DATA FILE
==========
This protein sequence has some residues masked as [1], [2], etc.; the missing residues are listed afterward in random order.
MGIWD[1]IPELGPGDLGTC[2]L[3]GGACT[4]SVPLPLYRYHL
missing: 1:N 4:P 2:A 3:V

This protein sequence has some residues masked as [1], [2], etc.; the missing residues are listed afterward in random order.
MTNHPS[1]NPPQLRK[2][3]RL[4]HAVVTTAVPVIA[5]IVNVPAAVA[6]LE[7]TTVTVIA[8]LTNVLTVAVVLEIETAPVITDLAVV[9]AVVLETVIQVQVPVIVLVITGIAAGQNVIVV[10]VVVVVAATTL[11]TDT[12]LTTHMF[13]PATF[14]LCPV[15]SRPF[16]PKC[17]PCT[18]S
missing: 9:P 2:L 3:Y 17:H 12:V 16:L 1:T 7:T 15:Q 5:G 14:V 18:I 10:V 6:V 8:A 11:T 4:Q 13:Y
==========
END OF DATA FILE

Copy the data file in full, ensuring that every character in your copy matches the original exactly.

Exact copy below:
This protein sequence has some residues masked as [1], [2], etc.; the missing residues are listed afterward in random order.
MGIWD[1]IPELGPGDLGTC[2]L[3]GGACT[4]SVPLPLYRYHL
missing: 1:N 4:P 2:A 3:V

This protein sequence has some residues masked as [1], [2], etc.; the missing residues are listed afterward in random order.
MTNHPS[1]NPPQLRK[2][3]RL[4]HAVVTTAVPVIA[5]IVNVPAAVA[6]LE[7]TTVTVIA[8]LTNVLTVAVVLEIETAPVITDLAVV[9]AVVLETVIQVQVPVIVLVITGIAAGQNVIVV[10]VVVVVAATTL[11]TDT[12]LTTHMF[13]PATF[14]LCPV[15]SRPF[16]PKC[17]PCT[18]S
missing: 9:P 2:L 3:Y 17:H 12:V 16:L 1:T 7:T 15:Q 5:G 14:V 18:I 10:V 6:V 8:A 11:T 4:Q 13:Y